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Modelling Cancer in Drosophila: The Next Generation

  1. Louise Y Cheng1,
  2. Linda M Parsons2,
  3. Helena E Richardson2

Published Online: 15 MAR 2013

DOI: 10.1002/9780470015902.a0020862.pub2



How to Cite

Cheng, L. Y., Parsons, L. M. and Richardson, H. E. 2013. Modelling Cancer in Drosophila: The Next Generation. eLS. .

Author Information

  1. 1

    Peter MacCallum Cancer Center, Stem Cell Growth Regulation Lab, Research Division, Melbourne, Australia

  2. 2

    Peter MacCallum Cancer Center, Cell Cycle and Development Lab, Research Division, East Melbourne, Australia

Publication History

  1. Published Online: 15 MAR 2013


Drosophila melanogaster, the vinegar fly, has been utilised as a genetic amenable model organism for more than 100 years. In recent years, its use in modelling human cancer has been greatly expanding. In this article, an update of the recent advances in Drosophila research towards understanding cancer development is provided. Genetic analysis in Drosophila has provided considerable insight into the mechanisms controlling tissue growth and cell invasion/metastasis during tumourigenesis, as well as the importance of stem cells in tissue regeneration and cancer, and how genes cooperate in tumourigenesis. Several evolutionarily conserved signalling pathways are emerging as playing key roles in many of these processes, including the Jun kinase, Notch, Wnt, Jak/Stat and the Hippo tissue growth control pathway. Drosophila has also been specifically utilised to model certain human cancers, by expression of the human versions of cancer-causing genes, including multiple endocrine neoplasia type 2, glioblastoma and acute myeloid leukaemia. Finally, the use of Drosophila as a vehicle for anticancer drug discovery is beginning to make an important impact in combating human cancer.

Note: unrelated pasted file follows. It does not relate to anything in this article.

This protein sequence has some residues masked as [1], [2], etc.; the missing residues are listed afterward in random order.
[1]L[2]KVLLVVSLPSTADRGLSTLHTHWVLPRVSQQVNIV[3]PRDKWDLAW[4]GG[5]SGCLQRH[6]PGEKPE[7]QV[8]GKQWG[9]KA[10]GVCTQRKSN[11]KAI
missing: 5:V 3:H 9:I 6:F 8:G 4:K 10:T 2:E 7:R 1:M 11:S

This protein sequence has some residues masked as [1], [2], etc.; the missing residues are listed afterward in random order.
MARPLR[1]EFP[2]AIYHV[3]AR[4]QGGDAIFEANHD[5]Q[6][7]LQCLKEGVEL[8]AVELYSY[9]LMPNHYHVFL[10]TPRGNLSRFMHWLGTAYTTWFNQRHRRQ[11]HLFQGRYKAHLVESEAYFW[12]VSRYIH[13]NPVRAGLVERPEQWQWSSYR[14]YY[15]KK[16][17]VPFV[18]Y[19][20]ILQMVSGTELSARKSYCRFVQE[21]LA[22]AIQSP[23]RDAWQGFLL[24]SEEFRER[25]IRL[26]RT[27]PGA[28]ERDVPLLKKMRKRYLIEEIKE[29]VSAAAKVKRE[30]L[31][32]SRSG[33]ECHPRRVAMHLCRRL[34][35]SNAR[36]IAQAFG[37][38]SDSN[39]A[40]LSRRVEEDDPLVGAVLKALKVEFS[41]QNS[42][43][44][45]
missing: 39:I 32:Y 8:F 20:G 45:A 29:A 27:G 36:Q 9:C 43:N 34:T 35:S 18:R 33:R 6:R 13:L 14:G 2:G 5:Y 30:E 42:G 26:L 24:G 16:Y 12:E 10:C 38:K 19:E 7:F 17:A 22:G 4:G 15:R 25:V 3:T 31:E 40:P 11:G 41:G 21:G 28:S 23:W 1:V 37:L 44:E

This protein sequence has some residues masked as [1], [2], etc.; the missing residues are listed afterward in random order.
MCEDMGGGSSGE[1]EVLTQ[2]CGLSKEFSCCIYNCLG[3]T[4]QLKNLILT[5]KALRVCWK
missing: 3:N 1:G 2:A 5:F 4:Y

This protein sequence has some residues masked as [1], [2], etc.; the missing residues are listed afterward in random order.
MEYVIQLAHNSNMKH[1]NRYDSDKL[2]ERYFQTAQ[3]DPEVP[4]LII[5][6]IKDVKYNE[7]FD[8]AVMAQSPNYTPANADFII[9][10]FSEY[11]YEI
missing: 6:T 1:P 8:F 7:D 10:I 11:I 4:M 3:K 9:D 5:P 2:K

Key Concepts:

  • Drosophila is a useful system for modelling human cancer due to the high conservation of critical cancer-causing genes between humans and flies.

  • Many signalling pathways contribute to tissue growth; however, the Hippo growth control pathway is emerging as playing a major role.

  • The Jun kinase signalling pathway plays a context-dependent role in invasion/metastasis.

  • Cell polarity and differentiation factors play important roles in controlling the behaviour of stem cells, which can be usurped in cancer.

  • Cell competition mechanisms are important in removing damaged cells, and the perturbation of this control contributes to tumourigenesis.

  • Cancer is a cooperative process and Drosophila research has revealed many cooperating oncogenes and tumour suppressors.

  • Drosophila provides a useful model system to investigate specific human cancers including multiple endocrine neoplasia type 2, glioblastoma and acute myeloid leukaemia.

  • Drosophila can be utilised to screen for anticancer drugs.


  • Drosophila;
  • cancer;
  • cell polarity;
  • proliferation;
  • survival;
  • differentiation;
  • invasion/metastasis;
  • cell competition;
  • tumour microenvironment;
  • chemical screening